The latest European Speechwriters Network event in London has passed off well. Many top names from the world of British and wider speechwriting (Phil Collins, Max Atkinson, Martin and Martha Shovel) and others did their stuff.

I was pleased to meet Denise Graveline, over from the USA. She has two websites: Don’t Get Caught and The Eloquent Woman. These successful and insightful sites look at all sorts of communication skills issues, especially where they relate to women. I have passed by The Eloquent Woman site in hot pursuit of examples of good women’s speeches – Denise has one of the best available lists on the Internet, even if it does not always follow that because the speech is (more or less) ‘famous’ it is also good. Plus her list has only one(!) by Margaret Thatcher, the most successful woman politician ever. I have pointed her at some excellent examples.

Denise’s own presentation to the conference looked at various issues arising for women moving into the public speaking arena, not least an unending tendency for many in the audience to dwell more on what they are wearing than what they are saying. She told me today about an especially grisly example where a woman speaker was (unbeknownst to herself) the subject of obnoxious live Tweeting that was being put up on screens at the very event where she was speaking.

Grisly indeed. But do such episodes tell us that such things are in fact steadily getting rarer? I’ve been to plenty of top events with good top women speakers where nothing of the sort happened. That said, maybe the concern that it just might happen serves to unnerve some women? If so, what’s the answer?

As it happens, I have given private coaching to two women wanting help with public speaking. It did not occur to me to ask them about any ‘womanly’ concerns they might have about being treated in a sexist way. I gave them exactly the same advice I’d give to men or Martians. Keep it simple. Signposts. Stories. Structure. The usual basic principles that work a treat.

Was I missing something? And would it have been unwittingly male-privileged sexist on my part to ask them about any ‘extra’ problems or anxieties they as women might have as a public speaker? Eeeeek.

One of the tedious complaints about Margaret Thatcher was that she more or less completely steamrolloered past such considerations and therefore ‘did nothing for women’. And that her own very often frumpy appearance (yes, Leftists, you too can snigger about a woman’s public appearance) and supposedly patronising rhetorical manner reinforced conservative old-fashioned gender stereotypes.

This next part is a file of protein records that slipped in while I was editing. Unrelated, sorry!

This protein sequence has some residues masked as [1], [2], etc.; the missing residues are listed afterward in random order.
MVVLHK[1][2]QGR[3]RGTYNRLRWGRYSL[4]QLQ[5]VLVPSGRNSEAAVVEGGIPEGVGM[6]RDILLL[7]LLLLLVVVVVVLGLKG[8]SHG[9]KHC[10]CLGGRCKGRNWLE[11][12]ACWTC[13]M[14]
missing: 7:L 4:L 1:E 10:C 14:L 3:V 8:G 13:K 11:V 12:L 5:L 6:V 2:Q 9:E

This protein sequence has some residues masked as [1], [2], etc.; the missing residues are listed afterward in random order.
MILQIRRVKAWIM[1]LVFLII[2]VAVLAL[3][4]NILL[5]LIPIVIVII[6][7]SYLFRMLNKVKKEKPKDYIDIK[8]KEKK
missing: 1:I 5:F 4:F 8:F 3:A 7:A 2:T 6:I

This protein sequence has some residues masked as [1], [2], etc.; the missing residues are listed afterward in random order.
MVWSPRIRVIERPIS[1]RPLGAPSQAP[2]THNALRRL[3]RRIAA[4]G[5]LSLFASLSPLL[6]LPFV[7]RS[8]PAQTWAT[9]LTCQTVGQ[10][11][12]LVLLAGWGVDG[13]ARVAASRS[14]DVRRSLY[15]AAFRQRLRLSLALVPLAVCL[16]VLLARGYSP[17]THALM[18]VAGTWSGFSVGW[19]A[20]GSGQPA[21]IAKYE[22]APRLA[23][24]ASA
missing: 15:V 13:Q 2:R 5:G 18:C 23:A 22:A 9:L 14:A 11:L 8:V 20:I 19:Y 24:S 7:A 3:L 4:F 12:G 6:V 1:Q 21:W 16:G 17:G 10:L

Take one especially famous example: a younger Margaret Thatcher producing a feather duster at a Conservative conference to demonstrate her practical busy housewifely intent to sweep away socialism. Thus Conservative Underground:

Of all the images of her as a leader, this is the one that’s stuck in my mind since yesterday. What a deft use of imagery — sweeping away old ideas, dustbin of history, a woman leader ready to clean up the nation, etc. — and how very dated! The idea of a female party leader today in the West using a feather duster as a prop — impossible to imagine

Hmm. Maybe.

But maybe so much the worse for modern female part leaders. The very power of this gesture by Mrs Thatcher is that she took a banal stereotype – and owned it, but on her own terms. See also her speech ‘owning’ the Iron Lady insult. Is not this one form of defiant empowerment – of strength – that is no less relevant today?

Part of the typical Left-progressive analysis that sneered at Mrs Thatcher for her attitude to women came from the very fact that she disagreed with the way they framed the most basic issues in society. It’s hilarious in a depressing way to see the long line of women in the Guardian now railing against pornography as exemplifying (they insist) the humiliation of women, when the very same people and/or their unpleasant mothers a couple of decades ago were jeering at reactionary middle-class fuddy-duddy petite-bourgeoise Mary Whitehouse and Margaret Thatcher for saying exactly the same thing.

You feminists helped create the ‘anything goes’ morality-free pornographied Western world we now have. Accept your share of responsibility for that.

Women don’t even have to speak to create confusion at public speaking events. Here’s a famous example where the speaker is a tough US army officer brieifng pilots on a WW2 mission, but the male audience’s nervous minds get side-tracked by the woman Army nurse on the platform, to calamitous effect:


Denise has kindly invited me to write a guest post at her site. I’ll try to find an especially good Thatcher or other woman speech as the basis for exploring some of these things rather more coherently.

In the meantime, does anyone have any strong examples of a woman’s speech from a movie? Not a piece of strong dialogue but a speech of some sort, where a woman is addressing an audience to make a powerful point. And one that does not use bad language and so might work in a professional masterclass context…

Update: Reader Jim Hankey wisely points me to this: – Queen Elizabeth 1 at Tilbury. Stirring stuff. But not language that works easily today!